Case study: British director Mark Brennan presents “Tea For Two”: where hard work meets good luck


September 19, 2016.

KieVino continues a series of articles by young directors from all over the world. This week a British director Mark Brennan is sharing with us his experience on making his first professional comedy short film “Tea For Two”. We are wondering is there a difference between debute film production in Britain and Ukraine?..

About the film
An old couple, Jim and Alice, are serving behind the counter of an idyllic but quiet British village tea shop. When some customers finally arrive, they soon discover it's more than a pot of tea and a slice of cake being dished up by their peculiar hosts.


Tea For Two came to me at Christmas a couple of years ago.

It’s a time of year when family all gets together, and I always notice how the odd behaviour of older relatives is always ignored by the rest of the family. They can be rude, they can be strange, but because they are old their unusual ways are dismissed. I thought it would be interesting to see a couple of characters who, even though they are old and acting strange, are actually not acting strange at all – depending on your point of view.

So, after having plenty of inspiration at home, I went back to work after the Christmas holidays and wrote a couple of drafts for Tea For Two quite quickly.

After that I was lucky enough to meet two Producers, April Kelley and Sara Huxley from Mini Productions Ltd, at the birthday drinks of Executive Producer James Webber and the project really took off from there.


I met with Director of Photography Lorenzo Levrini for the first time and we talked through the script and the setting of the piece, the world in which it plays out. As much of the story revolves around ‘time’ and the fantastical angle at which it is approached, it was important the film have a timeless and fairy tale feel to it. Also, the nature of the situational comedy and the age of the characters made Tea For Two something of a throwback to the classic British sitcoms of the 70s and 80s, so these three elements all worked well together.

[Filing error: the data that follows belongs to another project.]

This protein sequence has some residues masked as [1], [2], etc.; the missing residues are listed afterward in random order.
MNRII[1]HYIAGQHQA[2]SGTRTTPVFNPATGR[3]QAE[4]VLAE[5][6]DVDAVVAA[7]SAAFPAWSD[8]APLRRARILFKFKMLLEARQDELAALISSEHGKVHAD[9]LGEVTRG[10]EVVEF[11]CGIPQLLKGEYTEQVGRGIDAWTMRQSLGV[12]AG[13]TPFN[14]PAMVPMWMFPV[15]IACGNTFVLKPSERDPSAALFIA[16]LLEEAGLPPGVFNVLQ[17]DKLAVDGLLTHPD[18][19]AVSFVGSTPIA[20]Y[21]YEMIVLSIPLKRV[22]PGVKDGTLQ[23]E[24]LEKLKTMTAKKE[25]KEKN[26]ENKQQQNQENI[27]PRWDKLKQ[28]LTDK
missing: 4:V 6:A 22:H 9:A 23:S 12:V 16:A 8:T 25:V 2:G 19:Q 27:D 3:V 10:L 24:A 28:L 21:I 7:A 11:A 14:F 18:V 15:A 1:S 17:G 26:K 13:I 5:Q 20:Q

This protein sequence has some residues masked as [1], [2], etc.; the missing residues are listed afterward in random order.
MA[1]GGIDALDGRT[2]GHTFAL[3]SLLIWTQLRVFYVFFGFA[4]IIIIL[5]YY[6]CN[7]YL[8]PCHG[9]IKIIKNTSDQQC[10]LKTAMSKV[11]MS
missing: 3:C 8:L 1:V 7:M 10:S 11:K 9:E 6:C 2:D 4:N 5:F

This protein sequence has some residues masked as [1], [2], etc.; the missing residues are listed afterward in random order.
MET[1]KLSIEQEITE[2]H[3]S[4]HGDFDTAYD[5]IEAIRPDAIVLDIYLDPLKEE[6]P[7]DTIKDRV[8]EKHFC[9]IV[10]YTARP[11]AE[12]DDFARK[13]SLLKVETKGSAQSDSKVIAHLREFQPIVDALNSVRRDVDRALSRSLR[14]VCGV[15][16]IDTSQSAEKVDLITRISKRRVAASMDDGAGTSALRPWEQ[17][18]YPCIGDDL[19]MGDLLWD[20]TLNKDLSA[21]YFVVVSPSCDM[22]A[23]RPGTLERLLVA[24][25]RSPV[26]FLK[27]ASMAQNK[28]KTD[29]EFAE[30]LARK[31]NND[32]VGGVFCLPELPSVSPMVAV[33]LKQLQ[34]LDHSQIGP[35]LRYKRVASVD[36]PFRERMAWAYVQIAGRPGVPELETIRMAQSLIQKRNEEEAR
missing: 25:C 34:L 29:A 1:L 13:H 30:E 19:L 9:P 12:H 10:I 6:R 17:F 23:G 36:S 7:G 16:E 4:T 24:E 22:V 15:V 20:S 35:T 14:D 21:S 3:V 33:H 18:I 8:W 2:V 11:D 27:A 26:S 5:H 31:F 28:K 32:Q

Next we had to find a tea shop. April Kelley knew of a few locations near where she lived in Hertfordshire that were already what we were looking for - or could at least be transformed into it. In fact, the Westmill Tea Room where we filmed was her first suggestion. However, while the place did look exactly right in the photos she sent to me, it was so SMALL! I sent the pictures on to Lorenzo who agreed with me, it was far too small, so I told April it couldn’t work and instead we spent a day driving around different tea shops looking for an alternative.

It was on this trip where something happened and a joke ended up in the script. We stopped for tea somewhere and after looking at the menu I saw Oolong tea. I had never heard of this before and I thought it was a funny name, a weird thing to order, so there’s a moment in the film about that particular tea. That sounds boring saying it now but it was funny at the time!

The next thing that happened, I did not expect. April took me to the Westmill Tea Room which we had already decided was too small – so, of course, I fell in love with the place as soon as I walked in. It was perfect. We sat and talked about how we could make it work in a space so small, then while we were thinking the decision was made for us. An old couple came in to the tea shop, walked up to the till and simply said “Tea for two.” April and I looked at each other and took that as a sign, we didn’t care it was small, THIS was the place.


So knowing where we wanted to shoot, we now had to think about how to start paying for all this. We decided to run a crowdfunding campaign on Indiegogo to raise the funds, something I had not done before, so tried to learn a lot from campaigns I had seen run elsewhere. My production partner Carl Austin (also editor on the film) began to approach companies that were relevant to our subject matter; tea, cakes, biscuits, etc. We approached several of these companies asking if they might be interested in donating some of their product we could give away as perks in return for promotion. Luckily for us, a few of the companies we talked to seemed excited to be involved this way, but one company in particular blew our minds.